Apple has issued security fixes to address a zero-day vulnerability that attackers can use to target Macs and Apple Watch devices. Zero-day vulnerabilities are defects in software that the vendor is ignorant of and has not yet fixed. Before a fix is released, this vulnerability may have publicly available proof-of-concept exploits or be actively exploited in the wild.
In security advisories released on Monday, Apple stated that they are aware of allegations that this security flaw “may have been actively exploited.” The weakness is an out-of-bounds write vulnerability in AppleAVD (a kernel extension for audio and video decoding) that allows applications to run arbitrary code with kernel privileges.
Apple patched the flaw in macOS Big Sur 11.6., watchOS 8.6, and tvOS 15.5 with enhanced bounds checking after anonymous researchers reported it. Apple Watch Series 3 or later, Macs running macOS Big Sur, Apple TV 4K, Apple TV 4K (2nd generation), and Apple TV HD are all affected. While Apple acknowledged instances of active exploitation in the wild, it provided no other information on the attacks.
By withholding information, Apple presumably hopes to provide security patches to as many Apple Watches and Macs as possible before attackers catch up on the zero-specific days and use vulnerabilities in other cyberattacks. Even though this zero-day was most likely only exploited in targeted attacks, it’s still critical to install today’s macOS and watchOS security patches as soon as possible to prevent attacks.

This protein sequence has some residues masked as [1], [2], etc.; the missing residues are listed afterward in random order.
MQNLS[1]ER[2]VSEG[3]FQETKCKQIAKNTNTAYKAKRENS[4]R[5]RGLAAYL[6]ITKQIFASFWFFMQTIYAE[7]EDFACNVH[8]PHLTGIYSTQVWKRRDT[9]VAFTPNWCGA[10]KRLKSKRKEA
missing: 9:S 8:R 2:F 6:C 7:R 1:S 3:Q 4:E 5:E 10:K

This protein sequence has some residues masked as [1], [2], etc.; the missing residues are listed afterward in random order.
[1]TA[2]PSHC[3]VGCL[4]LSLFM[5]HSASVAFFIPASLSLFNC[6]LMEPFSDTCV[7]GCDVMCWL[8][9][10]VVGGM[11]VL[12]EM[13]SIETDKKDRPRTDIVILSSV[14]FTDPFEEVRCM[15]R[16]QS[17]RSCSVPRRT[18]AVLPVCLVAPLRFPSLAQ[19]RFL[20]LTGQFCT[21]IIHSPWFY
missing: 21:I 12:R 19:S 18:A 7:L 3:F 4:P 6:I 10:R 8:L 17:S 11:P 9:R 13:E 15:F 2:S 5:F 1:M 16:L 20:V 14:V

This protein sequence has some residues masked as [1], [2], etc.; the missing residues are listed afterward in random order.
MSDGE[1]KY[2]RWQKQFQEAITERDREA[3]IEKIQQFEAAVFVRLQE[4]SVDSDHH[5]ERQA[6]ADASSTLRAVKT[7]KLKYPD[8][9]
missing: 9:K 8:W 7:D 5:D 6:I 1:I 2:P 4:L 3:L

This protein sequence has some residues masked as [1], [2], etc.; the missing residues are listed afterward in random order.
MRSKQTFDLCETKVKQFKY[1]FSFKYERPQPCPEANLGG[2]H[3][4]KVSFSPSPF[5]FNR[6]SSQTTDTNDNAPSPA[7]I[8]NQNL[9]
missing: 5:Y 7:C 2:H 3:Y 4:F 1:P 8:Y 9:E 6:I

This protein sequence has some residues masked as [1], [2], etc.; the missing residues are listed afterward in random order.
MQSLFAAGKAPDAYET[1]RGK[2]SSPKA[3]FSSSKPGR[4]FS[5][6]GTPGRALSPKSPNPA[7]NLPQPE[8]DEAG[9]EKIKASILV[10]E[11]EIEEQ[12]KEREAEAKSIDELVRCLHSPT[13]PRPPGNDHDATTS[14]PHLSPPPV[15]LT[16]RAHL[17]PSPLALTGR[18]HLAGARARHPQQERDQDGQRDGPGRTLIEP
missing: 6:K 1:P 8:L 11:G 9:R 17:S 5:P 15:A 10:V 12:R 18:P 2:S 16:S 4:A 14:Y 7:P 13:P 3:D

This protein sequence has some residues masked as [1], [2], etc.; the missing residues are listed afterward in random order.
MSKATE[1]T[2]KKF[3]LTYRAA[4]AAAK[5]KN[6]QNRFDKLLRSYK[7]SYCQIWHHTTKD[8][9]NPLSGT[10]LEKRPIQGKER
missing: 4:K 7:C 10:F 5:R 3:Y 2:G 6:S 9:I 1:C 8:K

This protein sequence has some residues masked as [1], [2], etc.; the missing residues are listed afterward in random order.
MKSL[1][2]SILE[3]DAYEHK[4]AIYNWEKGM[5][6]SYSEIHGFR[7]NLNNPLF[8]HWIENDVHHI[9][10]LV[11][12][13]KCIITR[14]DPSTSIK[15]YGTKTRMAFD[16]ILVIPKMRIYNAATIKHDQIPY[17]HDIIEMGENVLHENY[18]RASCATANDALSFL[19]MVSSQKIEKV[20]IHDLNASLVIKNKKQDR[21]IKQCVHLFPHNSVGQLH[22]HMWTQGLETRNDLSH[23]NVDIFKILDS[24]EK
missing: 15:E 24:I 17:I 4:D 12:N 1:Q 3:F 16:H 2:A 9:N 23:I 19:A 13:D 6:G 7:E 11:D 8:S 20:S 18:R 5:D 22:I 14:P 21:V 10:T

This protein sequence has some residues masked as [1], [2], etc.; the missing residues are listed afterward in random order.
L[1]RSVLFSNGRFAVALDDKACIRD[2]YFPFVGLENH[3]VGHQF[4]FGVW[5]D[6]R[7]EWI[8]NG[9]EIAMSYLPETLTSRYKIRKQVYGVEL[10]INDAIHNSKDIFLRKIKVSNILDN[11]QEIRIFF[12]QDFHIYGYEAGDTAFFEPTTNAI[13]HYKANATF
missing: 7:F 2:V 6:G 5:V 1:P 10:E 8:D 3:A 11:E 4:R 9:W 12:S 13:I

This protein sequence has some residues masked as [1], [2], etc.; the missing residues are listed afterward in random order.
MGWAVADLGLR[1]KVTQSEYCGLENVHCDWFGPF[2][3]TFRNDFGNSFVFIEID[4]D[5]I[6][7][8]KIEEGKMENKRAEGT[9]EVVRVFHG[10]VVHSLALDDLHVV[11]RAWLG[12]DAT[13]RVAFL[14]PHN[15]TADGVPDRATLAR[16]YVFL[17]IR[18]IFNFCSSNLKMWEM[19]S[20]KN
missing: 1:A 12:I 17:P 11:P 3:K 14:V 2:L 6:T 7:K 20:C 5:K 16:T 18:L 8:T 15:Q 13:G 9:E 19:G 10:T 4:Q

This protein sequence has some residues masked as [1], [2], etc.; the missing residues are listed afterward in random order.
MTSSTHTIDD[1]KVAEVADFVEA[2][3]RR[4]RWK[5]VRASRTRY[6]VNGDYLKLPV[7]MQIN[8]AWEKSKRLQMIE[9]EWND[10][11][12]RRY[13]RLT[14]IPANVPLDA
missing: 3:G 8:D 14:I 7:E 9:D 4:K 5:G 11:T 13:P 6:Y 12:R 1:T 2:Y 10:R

In January, Apple addressed two other zero-day vulnerabilities that let attackers obtain arbitrary code execution with kernel privileges (CVE-2022-22587) and track web surfing activities and user identities in real-time (CVE-2022-22594). One month later, Apple published security upgrades to address a new zero-day problem (CVE-2022-22620) that may be used to hack iPhones, iPads, and Macs, resulting in OS failures and remote code execution.
Two additional actively exploited zero-days in the Intel Graphics Driver (CVE-2022-22674) and the AppleAVD video decoder (CVE-2022-22675) were discovered in March, the latter being backported today in earlier macOS versions, watchOS 8.6, and tvOS 15.5. These five zero-day vulnerabilities affect iPhones (iPhone 6s and later), Macs running macOS Monterey, and various iPad devices. Throughout last year, Apple fixed a slew of zero-day vulnerabilities discovered in the wild and targeted iOS, iPadOS, and macOS devices.